Fall 2023 - HIST 424 D100

Problems in the Cultural History of Canada (4)

Indigenous-Newcomer Relations

Class Number: 7629

Delivery Method: In Person


  • Course Times + Location:

    Sep 6 – Dec 5, 2023: Thu, 2:30–5:20 p.m.

  • Prerequisites:

    45 units including nine units of lower division history. Recommended: HIST 101, 102W.



Selected problems in Canadian ideas and attitudes on such topics as the arts, religion, education, minority and native cultures, nationalism, and Canadian historiography. Content may vary from offering to offering; see course outline for further information. HIST 424 may be repeated for credit only when a different topic is taught.


Canadian history has been, and continues to be, profoundly shaped by the changing relationships between Indigenous peoples and newcomers to the land that is today known as Canada.  Contact made between Europeans and the native inhabitants of this land in the early modern period can be seen as less an event than the beginning of an ongoing process of cultural encounter.  The native/newcomer dynamic has demonstrated a powerful resiliency in framing understandings of the Canadian nation state despite cultural mixing, intermarriage, the emergence of new peoples and identities like the Métis, assimilation programs, and other phenomena that challenge the explanatory utility of this dichotomy.  Through discussion of readings on various seminar topics, we will explore the multi-faceted contours of Indigenous-newcomer relationships.  Along the way we will also think about how historical writing about Indigenous-newcomer relations itself continues to change over time.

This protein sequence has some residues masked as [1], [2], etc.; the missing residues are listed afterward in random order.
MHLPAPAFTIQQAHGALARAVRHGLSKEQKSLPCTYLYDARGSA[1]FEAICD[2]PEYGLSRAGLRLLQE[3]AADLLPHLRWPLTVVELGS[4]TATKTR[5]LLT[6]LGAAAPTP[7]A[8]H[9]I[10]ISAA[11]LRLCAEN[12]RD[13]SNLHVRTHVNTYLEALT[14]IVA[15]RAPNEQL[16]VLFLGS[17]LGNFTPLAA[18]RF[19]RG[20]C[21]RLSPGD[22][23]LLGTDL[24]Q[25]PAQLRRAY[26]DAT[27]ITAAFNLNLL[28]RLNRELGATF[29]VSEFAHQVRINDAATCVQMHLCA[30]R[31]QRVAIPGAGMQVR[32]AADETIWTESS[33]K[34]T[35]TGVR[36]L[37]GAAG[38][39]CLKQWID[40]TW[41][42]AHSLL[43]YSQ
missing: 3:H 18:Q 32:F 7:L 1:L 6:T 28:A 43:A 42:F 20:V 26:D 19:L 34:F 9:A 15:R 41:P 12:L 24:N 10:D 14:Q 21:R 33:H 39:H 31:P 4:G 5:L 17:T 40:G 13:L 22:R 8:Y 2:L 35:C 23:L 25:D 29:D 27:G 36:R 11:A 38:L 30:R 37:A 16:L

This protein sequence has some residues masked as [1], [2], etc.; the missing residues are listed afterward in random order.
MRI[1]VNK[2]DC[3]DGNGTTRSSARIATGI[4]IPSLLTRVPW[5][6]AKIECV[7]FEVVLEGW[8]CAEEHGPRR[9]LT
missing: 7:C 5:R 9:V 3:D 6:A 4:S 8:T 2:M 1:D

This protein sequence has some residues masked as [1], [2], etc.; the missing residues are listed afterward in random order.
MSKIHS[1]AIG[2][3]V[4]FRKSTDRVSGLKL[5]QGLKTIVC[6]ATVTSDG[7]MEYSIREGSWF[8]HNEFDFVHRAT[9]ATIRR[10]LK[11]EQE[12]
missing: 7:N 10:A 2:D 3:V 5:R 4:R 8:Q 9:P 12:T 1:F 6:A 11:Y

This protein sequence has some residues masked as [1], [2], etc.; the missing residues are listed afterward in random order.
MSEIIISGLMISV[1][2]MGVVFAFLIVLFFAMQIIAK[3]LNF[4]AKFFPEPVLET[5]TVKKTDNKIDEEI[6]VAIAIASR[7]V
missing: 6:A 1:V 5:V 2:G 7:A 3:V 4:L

The course requirements of History 424 will help you achieve the educational goals of undergraduate courses in the Department of History.  By the end of the course, you will be able to

  • understand broad patterns and diversities of Indigenous and settler experiences in Canada
  • attain a deep, discerning appreciation of the complexities and dynamics of encounter and change in a colonial environment
  • engage with and critique complex historical evidence as well as diverse theoretical and ideological perspectives


  • Seminar Participation 25%
  • Introduction of a Weekly Reading 5%
  • Material Object Analysis 25%
  • Prospectus 5%
  • Final paper 40%



Required readings will be made available on Canvas.


Your personalized Course Material list, including digital and physical textbooks, are available through the SFU Bookstore website by simply entering your Computing ID at: shop.sfu.ca/course-materials/my-personalized-course-materials.

Registrar Notes:


SFU’s Academic Integrity website http://www.sfu.ca/students/academicintegrity.html is filled with information on what is meant by academic dishonesty, where you can find resources to help with your studies and the consequences of cheating. Check out the site for more information and videos that help explain the issues in plain English.

Each student is responsible for his or her conduct as it affects the university community. Academic dishonesty, in whatever form, is ultimately destructive of the values of the university. Furthermore, it is unfair and discouraging to the majority of students who pursue their studies honestly. Scholarly integrity is required of all members of the university. http://www.sfu.ca/policies/gazette/student/s10-01.html


Students with a faith background who may need accommodations during the semester are encouraged to assess their needs as soon as possible and review the Multifaith religious accommodations website. The page outlines ways they begin working toward an accommodation and ensure solutions can be reached in a timely fashion.